Memorial Day Around New York

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New York City's Memorial Day observances included both parades and solemn ceremonies. And with sunny skies and temperatures reaching the mid-80s, thousands of people spent their Memorial Day holiday at New York's parks and beaches. Schools, banks and post offices were all closed.

A wreath was laid in the Hudson River at the Intrepid Sea, Air and Space Museum as part of an annual ceremony which also included a military flyover, a rifle salute, a performance of "Taps" and the unfurling of a 100-foot-wide U.S. flag. Police Commissioner Ray Kelly also spoke at the event.

Later in the afternoon, the U.S. Navy's commander for the mid-Atlantic threw out the first pitch at Citifield, where the Mets were taking on the Phillies.

Military veterans and their supporters marched in at least 11 parades across the five boroughs and around the region. One of those parades, the Kings County Memorial parade in Bay Ridge, Brooklyn, celebrated its 145th year today.

Mayor Michael Bloomberg spoke this morning at the Soldiers' and Sailors' monument on the Upper West Side, then spent the afternoon in Queens, where he marched as part of the Whitestone Veterans Memorial Association Service and Parade, then later in the Little Neck-Douglaston Memorial Parade.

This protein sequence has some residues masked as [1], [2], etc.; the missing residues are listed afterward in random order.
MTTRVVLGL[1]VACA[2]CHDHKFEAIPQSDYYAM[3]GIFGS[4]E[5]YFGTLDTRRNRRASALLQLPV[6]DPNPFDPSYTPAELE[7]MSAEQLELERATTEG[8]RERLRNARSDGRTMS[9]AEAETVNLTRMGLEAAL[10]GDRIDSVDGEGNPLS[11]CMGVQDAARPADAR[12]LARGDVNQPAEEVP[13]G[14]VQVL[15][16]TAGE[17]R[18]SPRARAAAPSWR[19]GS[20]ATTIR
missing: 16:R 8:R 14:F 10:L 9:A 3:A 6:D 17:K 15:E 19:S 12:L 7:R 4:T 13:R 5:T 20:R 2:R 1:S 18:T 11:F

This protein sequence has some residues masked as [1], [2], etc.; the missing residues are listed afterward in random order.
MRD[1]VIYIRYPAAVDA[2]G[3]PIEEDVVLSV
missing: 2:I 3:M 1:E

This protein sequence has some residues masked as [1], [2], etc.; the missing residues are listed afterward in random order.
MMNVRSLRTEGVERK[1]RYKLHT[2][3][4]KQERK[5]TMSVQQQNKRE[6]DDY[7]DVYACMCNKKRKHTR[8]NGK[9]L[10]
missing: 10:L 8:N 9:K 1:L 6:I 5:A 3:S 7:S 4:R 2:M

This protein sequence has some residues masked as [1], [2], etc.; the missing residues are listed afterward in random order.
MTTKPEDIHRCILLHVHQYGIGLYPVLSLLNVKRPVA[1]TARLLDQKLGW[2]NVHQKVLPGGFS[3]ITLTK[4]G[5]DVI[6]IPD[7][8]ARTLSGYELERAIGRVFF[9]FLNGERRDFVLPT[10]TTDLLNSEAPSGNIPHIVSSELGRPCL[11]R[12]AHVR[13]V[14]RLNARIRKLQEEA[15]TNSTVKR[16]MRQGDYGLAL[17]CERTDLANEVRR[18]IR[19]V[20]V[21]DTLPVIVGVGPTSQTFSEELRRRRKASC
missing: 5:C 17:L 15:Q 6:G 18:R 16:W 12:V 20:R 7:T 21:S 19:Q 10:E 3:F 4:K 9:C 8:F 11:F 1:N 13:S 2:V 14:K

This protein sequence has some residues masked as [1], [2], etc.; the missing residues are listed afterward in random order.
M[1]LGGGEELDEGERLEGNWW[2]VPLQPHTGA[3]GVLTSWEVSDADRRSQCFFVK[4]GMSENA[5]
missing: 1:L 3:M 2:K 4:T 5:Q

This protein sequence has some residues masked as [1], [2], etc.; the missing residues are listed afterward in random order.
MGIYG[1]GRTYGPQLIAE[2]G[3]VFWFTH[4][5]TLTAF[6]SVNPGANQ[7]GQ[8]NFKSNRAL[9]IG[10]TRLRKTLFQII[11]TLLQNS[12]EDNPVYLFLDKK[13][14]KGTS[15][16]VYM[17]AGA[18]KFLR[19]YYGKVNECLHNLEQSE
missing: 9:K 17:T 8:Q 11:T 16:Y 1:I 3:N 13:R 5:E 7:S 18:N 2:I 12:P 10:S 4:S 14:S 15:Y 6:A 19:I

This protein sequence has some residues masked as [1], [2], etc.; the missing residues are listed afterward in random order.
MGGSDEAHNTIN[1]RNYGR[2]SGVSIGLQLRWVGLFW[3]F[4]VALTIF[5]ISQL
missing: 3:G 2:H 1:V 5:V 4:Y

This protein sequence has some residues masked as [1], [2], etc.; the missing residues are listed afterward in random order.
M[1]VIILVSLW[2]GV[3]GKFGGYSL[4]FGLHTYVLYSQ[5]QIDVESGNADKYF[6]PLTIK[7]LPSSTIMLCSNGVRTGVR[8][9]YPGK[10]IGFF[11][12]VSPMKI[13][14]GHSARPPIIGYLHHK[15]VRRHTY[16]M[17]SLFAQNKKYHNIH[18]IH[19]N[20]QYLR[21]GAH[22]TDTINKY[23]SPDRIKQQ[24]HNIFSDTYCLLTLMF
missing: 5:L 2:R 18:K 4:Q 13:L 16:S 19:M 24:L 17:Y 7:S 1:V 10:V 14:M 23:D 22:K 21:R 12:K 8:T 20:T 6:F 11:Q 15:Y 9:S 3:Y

The Brooklyn neighborhood of Bedford Stuyvesant saw its first ever Memorial Day parade on Monday. Organizers unveiled a new black granite veterans' memorial.

Wendy McClinton is president and CEO of Black Veterans for Social Justice, the group behind the effort. She said while the event honored veterans from World War II, Iraq and Afghanistan, she hoped it also sparked some dialogue about the needs of returning veterans.

“Every day, another one comes home with the remnants of a TBI, a traumatic brain injury. Or post-traumatic stress disorder from being in a combat area situation. How do we deal with that? We need to talk about the services that they need.”

McClinton’s non-profit released a position paper outlining the best ways to help returning veterans re-adjust to civilian life.

In Brooklyn’s Prospect Park, people were out in droves to enjoy the spring weather.

Marvelette Forbes and her husband had set up folding chairs in a shady spot in the park, and fired up the grill for some serious cooking. She described the day’s planned menu.

“Barbeque chicken, grilled chicken, festivals with a little French fry, and other little snacks so the children can enjoy their day."

Festivals are a traditional Jamaican cornbread fritter. The family came to the park with board games for afternoon entertainment. Scrabble was on the top of the pile.

Elsewhere in the park, 10-year old Francesca Morris-Perez came to Brooklyn with her parents from their home in Manhattan's Greenwich Village.

"I love this place,” she said. “It’s so open. It feels like the country. I love that."

Memorial Day weekend also marked the official opening of all city beaches.